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Monetising Customer Data Without Their Knowledge Is Unethical and Must Stop By Sridhar Iyengar, MD, Zoho Europe

Monetising Customer Data Without Their Knowledge Is Unethical and Must Stop By Sridhar Iyengar, MD, Zoho Europe

By Sridhar Iyengar, MD, Zoho Europe

Large tech corporations have started turning into surveillance companies, tracking the behaviour of businesses and users who have become heavily reliant on their services and platforms. Through advertising-first business models, Big Tech is increasingly putting user and business data at risk. The more tech companies know about their users, the more they can direct them to goods and services that they are most likely to buy and in turn create more competition in the market.

Bespoke capitalism is what has turned some of the world’s best known tech giants into the wealthiest companies in the world. This motivation for profit has pushed Big Tech to compete in data collection on a large scale. The better the data, the higher the profits.

Adjunct Surveillance

Adjunct surveillance is when a company monitors user behaviour through another business tool. For example, when using some email services, activities are being tracked across the internet the entire time the user is signed in. Other business tools might have a tracker or cookie embedded on webpages or in product, meaning that the app can still track activities, even if the user is not logged in.

B2C practices surrounding customer data are leaking into the B2B world at an alarming rate. Companies such as social networks and search engines are now regularly being used by many businesses, without thought around what the true pay-off is. For example, if using a third party to measure web analytics, companies can expose their customer data through trackers to that third party, who then use it for commercial gain. Customers are not made aware of this.

This is dishonest and corrupt behaviour. How far will boundaries continue to be pushed in concealing this from customers?  We urge SaaS companies to not just focus on their own policy and practices but ensure they can keep their customer data privacy promises through taking note of the practices of any third party applications used on their web properties and ensuring compliance with their policy. Moreover, as per data privacy laws all customer information exposed to any third party has to be done only with the consent of the customer.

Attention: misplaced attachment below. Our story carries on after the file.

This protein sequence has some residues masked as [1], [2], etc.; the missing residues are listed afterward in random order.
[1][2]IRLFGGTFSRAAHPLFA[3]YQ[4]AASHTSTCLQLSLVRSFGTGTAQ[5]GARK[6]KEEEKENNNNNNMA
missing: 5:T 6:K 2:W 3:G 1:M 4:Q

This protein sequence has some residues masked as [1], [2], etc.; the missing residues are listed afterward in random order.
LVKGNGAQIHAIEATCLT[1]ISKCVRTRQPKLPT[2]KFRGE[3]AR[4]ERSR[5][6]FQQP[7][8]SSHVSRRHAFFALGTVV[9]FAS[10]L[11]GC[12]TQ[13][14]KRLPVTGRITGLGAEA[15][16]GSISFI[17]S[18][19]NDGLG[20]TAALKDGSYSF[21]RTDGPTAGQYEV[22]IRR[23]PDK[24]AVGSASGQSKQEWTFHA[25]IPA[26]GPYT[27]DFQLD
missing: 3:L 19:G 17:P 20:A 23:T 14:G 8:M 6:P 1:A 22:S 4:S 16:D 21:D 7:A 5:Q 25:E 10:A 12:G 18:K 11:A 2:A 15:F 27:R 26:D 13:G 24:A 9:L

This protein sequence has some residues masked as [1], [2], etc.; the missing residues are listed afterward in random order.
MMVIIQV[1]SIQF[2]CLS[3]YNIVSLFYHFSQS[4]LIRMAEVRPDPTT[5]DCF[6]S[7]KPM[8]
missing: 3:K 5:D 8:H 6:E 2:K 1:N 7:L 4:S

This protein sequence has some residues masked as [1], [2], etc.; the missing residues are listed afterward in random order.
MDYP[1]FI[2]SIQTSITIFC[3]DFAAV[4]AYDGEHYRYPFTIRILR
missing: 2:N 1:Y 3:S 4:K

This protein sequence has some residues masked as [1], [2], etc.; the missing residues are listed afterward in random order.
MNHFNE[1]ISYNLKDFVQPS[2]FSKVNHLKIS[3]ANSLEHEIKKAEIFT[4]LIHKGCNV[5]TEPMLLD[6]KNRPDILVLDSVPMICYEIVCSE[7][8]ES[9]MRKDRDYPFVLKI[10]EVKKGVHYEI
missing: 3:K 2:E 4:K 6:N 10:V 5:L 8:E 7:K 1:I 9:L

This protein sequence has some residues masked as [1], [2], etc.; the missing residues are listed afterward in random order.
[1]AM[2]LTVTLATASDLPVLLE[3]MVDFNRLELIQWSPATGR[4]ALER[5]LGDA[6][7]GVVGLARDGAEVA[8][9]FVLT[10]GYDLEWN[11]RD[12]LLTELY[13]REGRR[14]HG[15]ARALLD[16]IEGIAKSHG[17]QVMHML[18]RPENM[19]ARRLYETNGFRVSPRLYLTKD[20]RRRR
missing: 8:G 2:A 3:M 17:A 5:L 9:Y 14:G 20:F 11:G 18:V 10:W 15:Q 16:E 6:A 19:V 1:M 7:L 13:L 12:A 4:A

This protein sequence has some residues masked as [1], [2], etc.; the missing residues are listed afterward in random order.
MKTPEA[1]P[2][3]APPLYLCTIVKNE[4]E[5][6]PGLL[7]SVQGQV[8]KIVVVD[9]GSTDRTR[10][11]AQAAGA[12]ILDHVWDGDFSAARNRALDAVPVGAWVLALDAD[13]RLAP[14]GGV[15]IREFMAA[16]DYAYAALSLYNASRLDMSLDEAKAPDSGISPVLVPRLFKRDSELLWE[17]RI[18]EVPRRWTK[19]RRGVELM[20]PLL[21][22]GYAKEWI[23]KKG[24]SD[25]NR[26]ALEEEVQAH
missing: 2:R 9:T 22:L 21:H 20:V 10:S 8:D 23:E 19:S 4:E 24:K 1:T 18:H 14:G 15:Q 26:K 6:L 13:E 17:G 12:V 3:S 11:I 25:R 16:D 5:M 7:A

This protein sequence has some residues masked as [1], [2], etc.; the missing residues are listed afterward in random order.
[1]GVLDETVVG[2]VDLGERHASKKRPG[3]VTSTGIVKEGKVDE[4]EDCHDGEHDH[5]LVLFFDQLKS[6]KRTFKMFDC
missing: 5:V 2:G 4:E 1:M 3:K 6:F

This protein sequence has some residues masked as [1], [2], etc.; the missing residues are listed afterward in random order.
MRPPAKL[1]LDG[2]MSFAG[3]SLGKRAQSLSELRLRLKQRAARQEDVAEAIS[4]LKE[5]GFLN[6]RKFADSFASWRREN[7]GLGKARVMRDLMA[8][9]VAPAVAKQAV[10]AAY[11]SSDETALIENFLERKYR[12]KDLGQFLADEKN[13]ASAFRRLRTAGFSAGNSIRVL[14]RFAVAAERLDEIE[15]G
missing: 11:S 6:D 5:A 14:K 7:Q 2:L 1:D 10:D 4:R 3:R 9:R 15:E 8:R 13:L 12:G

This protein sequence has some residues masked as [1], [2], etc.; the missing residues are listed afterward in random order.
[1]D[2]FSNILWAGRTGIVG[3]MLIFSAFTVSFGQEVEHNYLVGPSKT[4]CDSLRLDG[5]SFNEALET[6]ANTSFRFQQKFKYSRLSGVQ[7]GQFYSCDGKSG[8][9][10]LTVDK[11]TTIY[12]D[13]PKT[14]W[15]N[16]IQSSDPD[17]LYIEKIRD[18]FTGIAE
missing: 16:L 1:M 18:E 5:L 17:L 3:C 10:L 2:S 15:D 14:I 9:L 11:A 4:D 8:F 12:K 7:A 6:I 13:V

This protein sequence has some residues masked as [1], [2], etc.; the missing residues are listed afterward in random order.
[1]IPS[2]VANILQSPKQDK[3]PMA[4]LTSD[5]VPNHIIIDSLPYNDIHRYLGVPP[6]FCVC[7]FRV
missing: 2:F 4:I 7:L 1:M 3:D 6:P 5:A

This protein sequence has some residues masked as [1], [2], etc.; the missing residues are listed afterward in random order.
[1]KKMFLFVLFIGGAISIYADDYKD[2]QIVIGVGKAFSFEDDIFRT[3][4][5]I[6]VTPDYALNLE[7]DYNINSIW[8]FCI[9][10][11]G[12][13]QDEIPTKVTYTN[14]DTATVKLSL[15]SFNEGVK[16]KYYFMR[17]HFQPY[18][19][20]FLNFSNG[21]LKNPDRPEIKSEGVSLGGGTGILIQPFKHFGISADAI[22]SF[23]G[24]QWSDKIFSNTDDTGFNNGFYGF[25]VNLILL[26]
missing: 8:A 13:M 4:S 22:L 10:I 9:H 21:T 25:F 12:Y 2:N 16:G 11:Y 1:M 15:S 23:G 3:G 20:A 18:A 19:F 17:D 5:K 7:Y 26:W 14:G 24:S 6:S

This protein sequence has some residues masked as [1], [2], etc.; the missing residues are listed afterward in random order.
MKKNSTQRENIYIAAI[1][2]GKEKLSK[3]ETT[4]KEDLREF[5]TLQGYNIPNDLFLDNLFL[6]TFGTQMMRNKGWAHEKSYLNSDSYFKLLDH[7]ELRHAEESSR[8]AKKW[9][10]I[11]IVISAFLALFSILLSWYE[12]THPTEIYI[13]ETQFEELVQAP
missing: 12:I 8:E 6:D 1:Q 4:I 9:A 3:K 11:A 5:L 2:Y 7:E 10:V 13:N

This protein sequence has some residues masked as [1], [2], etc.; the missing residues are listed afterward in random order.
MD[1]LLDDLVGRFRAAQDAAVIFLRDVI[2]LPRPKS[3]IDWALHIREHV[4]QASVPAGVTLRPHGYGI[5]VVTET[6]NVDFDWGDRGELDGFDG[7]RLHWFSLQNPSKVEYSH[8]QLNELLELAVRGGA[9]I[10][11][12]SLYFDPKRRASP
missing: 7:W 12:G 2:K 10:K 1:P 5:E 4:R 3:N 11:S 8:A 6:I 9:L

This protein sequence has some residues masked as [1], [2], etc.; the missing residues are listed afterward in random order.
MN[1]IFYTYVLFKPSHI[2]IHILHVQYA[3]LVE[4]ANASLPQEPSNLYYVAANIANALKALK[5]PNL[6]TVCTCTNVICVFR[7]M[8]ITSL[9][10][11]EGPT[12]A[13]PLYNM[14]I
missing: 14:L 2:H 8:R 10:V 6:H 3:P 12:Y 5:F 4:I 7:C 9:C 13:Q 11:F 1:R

Online advertising and privacy do not mix, and some businesses may not truly understand the problems that occur when using third party applications with trackers on their own properties, and these organisations must be educated.

What can be done?

When we created Zoho we wanted to deliver what was best for our customers, not just in terms of functionality but also ensuring that their privacy is always kept safe and secure. In 2019 we removed all tracking software from third parties on our websites and applications and closed loopholes to achieve enhanced privacy for our customers. Other businesses, however, are still exploiting these aspects to generate revenue from third-party ad trackers.

We urge every business to audit their models carefully and ask the following questions:

  1. How much customer data do you need in order to serve your customers better without compromising their privacy?
  2. How much customer data is exposed to other third parties through your business operations, and is any potential financial gain worth risking the compromise of customer privacy? How transparent are you to your customers on this – has the data been collected with customer consent?